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Can evidence-based medicine and clinical quality improvement learn from each other?
  1. Paul Glasziou1,
  2. Greg Ogrinc2,
  3. Steve Goodman3
  1. 1Centre for Research into Evidence-Based Practice, Faculty of Health Sciences and Medicine, Bond University, Queensland, Australia
  2. 2Community and Family Medicine and Medicine, White River Junction VA Medical Center, Dartmouth Medical School, Hanover, New Hampshire, USA
  3. 3Oncology, Pediatrics, Epidemiology and Biostatistics, Johns Hopkins Schools of Medicine and Public Health, Baltimore, Maryland, USA
  1. Correspondence to Paul Glasziou, Centre for Research into Evidence-Based Practice, Faculty of Health Sciences and Medicine, Bond University, Gold Coast, Queensland 4229, Australia; pglaszio{at}


The considerable gap between what we know from research and what is done in clinical practice is well known. Proposed responses include the Evidence-Based Medicine (EBM) and Clinical Quality Improvement. EBM has focused more on ‘doing the right things’—based on external research evidence—whereas Quality Improvement (QI) has focused more on ‘doing things right’—based on local processes. However, these are complementary and in combination direct us how to ‘do the right things right’. This article examines the differences and similarities in the two approaches and proposes that by integrating the bedside application, the methodological development and the training of these complementary disciplines both would gain.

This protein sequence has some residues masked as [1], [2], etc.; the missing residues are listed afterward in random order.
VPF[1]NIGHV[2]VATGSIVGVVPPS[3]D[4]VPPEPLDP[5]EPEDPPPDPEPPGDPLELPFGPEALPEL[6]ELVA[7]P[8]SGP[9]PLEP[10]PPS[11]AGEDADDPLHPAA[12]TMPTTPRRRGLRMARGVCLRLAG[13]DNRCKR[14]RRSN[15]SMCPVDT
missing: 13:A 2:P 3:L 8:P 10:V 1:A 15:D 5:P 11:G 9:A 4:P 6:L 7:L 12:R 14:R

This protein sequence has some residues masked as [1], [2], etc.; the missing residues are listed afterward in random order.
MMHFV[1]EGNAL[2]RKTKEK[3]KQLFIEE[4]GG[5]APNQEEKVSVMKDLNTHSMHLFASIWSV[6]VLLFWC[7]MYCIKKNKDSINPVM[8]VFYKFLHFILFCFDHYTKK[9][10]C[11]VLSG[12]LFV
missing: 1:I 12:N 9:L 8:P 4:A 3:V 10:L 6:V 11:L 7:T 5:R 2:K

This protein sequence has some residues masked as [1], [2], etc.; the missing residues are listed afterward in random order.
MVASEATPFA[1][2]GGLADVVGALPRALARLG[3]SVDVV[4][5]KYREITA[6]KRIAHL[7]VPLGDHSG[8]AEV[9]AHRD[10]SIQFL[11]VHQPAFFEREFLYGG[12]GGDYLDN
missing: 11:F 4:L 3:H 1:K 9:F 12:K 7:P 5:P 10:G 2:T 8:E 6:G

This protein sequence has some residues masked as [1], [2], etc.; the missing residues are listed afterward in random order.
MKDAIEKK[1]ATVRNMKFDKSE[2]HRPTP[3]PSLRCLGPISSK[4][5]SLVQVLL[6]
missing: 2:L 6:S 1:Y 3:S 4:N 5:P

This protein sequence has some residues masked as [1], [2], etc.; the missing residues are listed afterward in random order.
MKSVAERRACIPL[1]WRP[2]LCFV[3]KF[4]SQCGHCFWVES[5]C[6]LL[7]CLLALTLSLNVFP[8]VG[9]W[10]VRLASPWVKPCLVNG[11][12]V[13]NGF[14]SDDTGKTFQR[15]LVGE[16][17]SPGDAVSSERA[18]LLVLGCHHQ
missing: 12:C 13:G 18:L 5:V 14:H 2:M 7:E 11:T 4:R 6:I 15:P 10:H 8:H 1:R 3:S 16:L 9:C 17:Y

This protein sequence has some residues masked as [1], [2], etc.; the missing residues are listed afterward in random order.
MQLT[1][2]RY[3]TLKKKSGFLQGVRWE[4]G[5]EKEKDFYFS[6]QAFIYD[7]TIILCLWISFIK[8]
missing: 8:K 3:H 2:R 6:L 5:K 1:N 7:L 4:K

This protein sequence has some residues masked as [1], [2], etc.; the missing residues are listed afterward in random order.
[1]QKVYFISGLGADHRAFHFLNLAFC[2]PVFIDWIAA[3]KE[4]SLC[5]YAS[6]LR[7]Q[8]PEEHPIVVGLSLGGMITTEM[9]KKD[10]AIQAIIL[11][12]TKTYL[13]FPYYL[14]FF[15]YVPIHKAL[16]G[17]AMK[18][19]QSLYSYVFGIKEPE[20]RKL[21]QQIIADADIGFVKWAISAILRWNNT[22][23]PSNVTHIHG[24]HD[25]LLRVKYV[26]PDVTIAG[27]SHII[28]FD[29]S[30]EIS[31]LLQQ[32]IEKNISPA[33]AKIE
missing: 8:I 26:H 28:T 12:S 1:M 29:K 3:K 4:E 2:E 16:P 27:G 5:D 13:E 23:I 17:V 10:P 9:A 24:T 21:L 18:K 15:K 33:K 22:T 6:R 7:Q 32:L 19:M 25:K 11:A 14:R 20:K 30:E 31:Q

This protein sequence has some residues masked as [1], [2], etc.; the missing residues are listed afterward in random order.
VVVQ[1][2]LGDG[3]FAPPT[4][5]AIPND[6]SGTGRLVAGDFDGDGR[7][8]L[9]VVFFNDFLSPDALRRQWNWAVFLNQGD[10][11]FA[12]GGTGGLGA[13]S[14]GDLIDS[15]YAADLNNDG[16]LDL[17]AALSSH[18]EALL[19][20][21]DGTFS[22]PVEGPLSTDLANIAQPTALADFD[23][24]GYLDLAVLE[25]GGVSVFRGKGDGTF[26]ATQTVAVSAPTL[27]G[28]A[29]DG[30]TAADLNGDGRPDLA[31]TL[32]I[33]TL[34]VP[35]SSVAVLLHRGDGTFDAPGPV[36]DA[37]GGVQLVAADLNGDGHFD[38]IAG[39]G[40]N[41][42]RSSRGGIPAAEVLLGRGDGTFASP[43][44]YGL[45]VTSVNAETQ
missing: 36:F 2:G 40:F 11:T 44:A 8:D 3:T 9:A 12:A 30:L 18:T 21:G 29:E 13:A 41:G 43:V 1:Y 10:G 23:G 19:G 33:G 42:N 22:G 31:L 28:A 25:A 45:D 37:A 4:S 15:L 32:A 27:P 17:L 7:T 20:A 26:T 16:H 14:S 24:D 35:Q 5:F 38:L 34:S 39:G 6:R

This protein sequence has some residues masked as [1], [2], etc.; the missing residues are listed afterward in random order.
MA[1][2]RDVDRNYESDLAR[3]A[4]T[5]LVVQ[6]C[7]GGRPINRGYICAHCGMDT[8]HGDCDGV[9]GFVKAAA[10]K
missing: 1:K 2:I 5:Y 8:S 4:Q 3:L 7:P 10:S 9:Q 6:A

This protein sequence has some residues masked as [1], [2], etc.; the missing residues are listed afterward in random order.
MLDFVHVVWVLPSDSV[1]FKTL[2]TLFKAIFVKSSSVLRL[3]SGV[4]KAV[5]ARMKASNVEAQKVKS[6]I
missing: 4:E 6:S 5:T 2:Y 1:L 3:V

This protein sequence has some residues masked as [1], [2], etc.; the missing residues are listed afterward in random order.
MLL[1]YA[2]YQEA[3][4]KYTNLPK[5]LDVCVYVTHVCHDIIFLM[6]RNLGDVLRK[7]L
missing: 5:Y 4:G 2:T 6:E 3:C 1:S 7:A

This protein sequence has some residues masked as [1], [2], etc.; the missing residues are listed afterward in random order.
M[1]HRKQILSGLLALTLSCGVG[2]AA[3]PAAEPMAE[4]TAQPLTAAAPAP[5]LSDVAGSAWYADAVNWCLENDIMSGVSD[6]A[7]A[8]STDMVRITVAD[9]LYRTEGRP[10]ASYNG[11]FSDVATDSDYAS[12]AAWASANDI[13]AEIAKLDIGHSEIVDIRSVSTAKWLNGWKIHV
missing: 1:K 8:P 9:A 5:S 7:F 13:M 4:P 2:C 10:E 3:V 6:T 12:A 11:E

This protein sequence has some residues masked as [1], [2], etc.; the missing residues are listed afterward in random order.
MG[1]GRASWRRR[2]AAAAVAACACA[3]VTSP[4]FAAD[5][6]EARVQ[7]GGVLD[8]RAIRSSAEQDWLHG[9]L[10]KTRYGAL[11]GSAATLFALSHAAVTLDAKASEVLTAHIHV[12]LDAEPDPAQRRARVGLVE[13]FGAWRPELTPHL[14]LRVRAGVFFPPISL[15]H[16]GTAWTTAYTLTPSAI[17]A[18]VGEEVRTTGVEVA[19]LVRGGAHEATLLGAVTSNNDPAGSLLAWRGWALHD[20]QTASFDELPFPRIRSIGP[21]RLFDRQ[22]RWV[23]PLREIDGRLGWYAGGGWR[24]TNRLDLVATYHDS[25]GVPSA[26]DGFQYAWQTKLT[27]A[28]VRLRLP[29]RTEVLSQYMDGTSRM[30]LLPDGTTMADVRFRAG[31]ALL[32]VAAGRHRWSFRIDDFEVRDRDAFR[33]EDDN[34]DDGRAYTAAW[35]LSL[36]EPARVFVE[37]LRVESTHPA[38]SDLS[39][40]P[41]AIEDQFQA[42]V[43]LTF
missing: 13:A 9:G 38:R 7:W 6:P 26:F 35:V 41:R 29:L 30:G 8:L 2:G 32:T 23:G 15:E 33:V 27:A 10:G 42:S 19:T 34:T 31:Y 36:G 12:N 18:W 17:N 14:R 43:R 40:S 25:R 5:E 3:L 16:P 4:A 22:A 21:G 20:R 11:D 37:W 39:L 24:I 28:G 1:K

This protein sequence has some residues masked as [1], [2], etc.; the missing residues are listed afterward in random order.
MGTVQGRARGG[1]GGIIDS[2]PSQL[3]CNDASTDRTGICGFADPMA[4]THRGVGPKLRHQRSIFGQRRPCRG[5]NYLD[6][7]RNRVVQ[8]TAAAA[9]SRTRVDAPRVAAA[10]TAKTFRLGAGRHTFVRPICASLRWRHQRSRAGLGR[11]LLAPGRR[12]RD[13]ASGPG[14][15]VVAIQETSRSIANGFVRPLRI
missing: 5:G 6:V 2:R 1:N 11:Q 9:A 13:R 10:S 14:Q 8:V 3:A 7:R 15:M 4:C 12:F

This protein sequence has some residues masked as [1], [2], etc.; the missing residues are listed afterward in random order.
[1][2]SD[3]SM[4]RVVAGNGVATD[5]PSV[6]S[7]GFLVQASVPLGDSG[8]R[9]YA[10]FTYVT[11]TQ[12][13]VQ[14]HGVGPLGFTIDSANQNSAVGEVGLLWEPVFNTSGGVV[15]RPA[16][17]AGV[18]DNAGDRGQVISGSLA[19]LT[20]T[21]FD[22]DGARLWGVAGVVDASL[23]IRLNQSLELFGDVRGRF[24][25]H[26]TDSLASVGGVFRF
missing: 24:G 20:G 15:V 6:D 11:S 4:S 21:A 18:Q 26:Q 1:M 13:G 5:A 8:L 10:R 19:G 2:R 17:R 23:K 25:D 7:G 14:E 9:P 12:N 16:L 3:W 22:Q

• Quality improvement
  • evidence-based medicine

This is an open-access article distributed under the terms of the Creative Commons Attribution Non-commercial License, which permits use, distribution, and reproduction in any medium, provided the original work is properly cited, the use is non commercial and is otherwise in compliance with the license. See: and

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  • Funding This material is based on support and use of facilities at the White River Junction VA from the VA National Quality Scholars Program; Dr Glasziou is supported by an NHMRC Fellowship.

  • Competing interests None declared.

  • Provenance and peer review Not commissioned; externally peer reviewed.

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